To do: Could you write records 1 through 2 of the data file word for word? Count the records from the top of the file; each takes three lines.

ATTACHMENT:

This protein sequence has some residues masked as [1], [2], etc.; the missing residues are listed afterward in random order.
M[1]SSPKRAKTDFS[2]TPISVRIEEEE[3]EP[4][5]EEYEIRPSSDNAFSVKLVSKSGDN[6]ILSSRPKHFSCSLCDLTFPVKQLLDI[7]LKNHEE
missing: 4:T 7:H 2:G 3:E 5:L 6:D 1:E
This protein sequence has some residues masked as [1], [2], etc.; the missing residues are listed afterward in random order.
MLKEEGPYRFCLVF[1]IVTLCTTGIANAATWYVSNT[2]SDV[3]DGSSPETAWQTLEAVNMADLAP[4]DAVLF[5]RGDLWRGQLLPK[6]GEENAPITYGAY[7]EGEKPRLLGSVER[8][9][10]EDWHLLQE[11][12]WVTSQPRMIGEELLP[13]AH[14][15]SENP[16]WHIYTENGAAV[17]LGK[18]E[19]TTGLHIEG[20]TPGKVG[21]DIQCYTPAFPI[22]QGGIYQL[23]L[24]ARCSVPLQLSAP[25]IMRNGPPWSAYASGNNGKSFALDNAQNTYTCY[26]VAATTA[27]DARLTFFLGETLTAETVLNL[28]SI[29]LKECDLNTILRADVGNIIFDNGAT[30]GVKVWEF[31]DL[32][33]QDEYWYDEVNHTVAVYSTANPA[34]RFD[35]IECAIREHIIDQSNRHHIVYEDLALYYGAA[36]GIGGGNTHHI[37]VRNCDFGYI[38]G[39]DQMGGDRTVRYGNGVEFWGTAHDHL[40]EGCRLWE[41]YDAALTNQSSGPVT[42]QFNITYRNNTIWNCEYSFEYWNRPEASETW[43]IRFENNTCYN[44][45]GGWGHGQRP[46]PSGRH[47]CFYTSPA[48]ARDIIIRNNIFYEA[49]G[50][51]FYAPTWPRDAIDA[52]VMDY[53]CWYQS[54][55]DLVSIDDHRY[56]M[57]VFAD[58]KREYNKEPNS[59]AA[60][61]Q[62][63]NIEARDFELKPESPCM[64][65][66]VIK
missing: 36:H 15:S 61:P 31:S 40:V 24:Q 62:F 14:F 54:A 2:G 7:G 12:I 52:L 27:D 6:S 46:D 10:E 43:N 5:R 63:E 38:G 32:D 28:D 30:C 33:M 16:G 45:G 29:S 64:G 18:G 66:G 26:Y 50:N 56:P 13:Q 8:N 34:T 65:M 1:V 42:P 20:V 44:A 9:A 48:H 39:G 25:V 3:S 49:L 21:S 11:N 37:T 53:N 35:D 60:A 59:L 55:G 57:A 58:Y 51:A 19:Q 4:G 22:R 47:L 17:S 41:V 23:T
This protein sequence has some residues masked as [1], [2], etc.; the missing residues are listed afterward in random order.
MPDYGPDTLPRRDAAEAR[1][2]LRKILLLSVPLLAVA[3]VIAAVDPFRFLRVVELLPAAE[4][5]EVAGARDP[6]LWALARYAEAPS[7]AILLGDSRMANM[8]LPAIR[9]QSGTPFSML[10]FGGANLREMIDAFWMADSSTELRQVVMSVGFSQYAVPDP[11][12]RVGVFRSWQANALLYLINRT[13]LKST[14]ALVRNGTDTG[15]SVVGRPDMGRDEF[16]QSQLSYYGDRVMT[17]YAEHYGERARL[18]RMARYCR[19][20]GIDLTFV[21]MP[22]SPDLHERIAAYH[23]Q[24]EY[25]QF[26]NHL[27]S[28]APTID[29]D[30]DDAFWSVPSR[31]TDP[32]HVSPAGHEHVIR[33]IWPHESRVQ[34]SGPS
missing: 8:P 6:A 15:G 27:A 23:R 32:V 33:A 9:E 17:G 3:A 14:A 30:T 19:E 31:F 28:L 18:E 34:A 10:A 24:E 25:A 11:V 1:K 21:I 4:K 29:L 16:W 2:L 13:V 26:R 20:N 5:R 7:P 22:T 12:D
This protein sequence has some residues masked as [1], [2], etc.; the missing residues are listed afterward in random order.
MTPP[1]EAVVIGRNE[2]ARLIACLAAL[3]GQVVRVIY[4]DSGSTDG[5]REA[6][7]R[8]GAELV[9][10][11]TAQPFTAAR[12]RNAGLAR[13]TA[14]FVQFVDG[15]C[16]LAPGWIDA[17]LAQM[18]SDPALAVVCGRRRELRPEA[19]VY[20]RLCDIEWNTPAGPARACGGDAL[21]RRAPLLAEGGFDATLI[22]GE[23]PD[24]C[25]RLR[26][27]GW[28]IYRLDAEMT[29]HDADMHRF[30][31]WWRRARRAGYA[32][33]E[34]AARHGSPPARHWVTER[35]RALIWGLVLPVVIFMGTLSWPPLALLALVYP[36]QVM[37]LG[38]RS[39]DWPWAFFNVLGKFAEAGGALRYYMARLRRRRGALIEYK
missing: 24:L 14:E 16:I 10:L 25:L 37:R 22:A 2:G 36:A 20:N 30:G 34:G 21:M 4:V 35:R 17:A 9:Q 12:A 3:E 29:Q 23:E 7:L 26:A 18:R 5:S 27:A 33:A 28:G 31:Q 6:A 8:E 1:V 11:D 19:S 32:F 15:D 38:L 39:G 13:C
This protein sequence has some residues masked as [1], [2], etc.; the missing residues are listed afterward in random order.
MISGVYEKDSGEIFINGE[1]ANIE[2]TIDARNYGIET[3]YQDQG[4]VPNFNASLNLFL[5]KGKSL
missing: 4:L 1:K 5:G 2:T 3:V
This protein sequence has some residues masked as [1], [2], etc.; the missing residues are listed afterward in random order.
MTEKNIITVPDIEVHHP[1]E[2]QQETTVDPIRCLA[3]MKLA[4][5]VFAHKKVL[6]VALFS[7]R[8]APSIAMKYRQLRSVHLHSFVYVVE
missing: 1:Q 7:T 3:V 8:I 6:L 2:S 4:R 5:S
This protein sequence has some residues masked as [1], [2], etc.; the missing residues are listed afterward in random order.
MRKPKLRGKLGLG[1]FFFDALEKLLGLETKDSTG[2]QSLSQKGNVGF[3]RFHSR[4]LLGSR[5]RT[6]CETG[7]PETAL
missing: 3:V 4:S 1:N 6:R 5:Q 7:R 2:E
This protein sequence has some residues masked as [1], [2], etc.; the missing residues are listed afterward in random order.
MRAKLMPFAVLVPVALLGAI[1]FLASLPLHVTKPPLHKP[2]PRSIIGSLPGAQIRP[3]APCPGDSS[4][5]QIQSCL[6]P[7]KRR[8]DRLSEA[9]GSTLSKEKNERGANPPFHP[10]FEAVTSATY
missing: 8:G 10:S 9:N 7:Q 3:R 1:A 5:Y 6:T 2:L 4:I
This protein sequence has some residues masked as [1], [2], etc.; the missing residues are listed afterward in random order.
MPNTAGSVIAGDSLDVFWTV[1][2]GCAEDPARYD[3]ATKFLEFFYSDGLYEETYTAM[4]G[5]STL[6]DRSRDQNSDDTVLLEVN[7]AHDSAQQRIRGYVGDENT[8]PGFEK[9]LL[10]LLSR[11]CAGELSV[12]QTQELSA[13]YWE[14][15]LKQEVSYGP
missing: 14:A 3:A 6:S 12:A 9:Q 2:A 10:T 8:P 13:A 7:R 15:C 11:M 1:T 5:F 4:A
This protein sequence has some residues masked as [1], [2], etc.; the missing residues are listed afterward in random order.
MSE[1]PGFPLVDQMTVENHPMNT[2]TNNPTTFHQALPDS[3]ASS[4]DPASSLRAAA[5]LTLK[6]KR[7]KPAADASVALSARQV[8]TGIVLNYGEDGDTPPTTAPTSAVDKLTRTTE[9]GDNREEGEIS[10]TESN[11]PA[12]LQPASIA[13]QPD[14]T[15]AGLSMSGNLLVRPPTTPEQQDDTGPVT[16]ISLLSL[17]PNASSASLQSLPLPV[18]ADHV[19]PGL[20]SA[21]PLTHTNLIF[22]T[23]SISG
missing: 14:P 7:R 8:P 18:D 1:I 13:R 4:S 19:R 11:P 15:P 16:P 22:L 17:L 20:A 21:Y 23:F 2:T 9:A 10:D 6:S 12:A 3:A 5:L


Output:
This protein sequence has some residues masked as [1], [2], etc.; the missing residues are listed afterward in random order.
M[1]SSPKRAKTDFS[2]TPISVRIEEEE[3]EP[4][5]EEYEIRPSSDNAFSVKLVSKSGDN[6]ILSSRPKHFSCSLCDLTFPVKQLLDI[7]LKNHEE
missing: 4:T 7:H 2:G 3:E 5:L 6:D 1:E
This protein sequence has some residues masked as [1], [2], etc.; the missing residues are listed afterward in random order.
MLKEEGPYRFCLVF[1]IVTLCTTGIANAATWYVSNT[2]SDV[3]DGSSPETAWQTLEAVNMADLAP[4]DAVLF[5]RGDLWRGQLLPK[6]GEENAPITYGAY[7]EGEKPRLLGSVER[8][9][10]EDWHLLQE[11][12]WVTSQPRMIGEELLP[13]AH[14][15]SENP[16]WHIYTENGAAV[17]LGK[18]E[19]TTGLHIEG[20]TPGKVG[21]DIQCYTPAFPI[22]QGGIYQL[23]L[24]ARCSVPLQLSAP[25]IMRNGPPWSAYASGNNGKSFALDNAQNTYTCY[26]VAATTA[27]DARLTFFLGETLTAETVLNL[28]SI[29]LKECDLNTILRADVGNIIFDNGAT[30]GVKVWEF[31]DL[32][33]QDEYWYDEVNHTVAVYSTANPA[34]RFD[35]IECAIREHIIDQSNRHHIVYEDLALYYGAA[36]GIGGGNTHHI[37]VRNCDFGYI[38]G[39]DQMGGDRTVRYGNGVEFWGTAHDHL[40]EGCRLWE[41]YDAALTNQSSGPVT[42]QFNITYRNNTIWNCEYSFEYWNRPEASETW[43]IRFENNTCYN[44][45]GGWGHGQRP[46]PSGRH[47]CFYTSPA[48]ARDIIIRNNIFYEA[49]G[50][51]FYAPTWPRDAIDA[52]VMDY[53]CWYQS[54][55]DLVSIDDHRY[56]M[57]VFAD[58]KREYNKEPNS[59]AA[60][61]Q[62][63]NIEARDFELKPESPCM[64][65][66]VIK
missing: 36:H 15:S 61:P 31:S 40:V 24:Q 62:F 14:F 54:A 2:G 7:G 12:I 52:L 27:D 6:S 46:D 10:E 43:N 5:R 63:E 38:G 32:D 28:D 30:C 33:M 16:G 45:G 29:S 64:G 18:G 66:G 26:Y 50:N 56:P 13:Q 8:N 34:T 65:M 1:V 42:P 20:V 44:A 9:A 48:H 39:G 25:V 3:S 49:L 21:S 11:N 37:T 53:N 35:D 60:A 59:L 55:G 57:A 58:Y 51:A 19:Q 4:G 22:R 47:L 17:S 41:V 23:T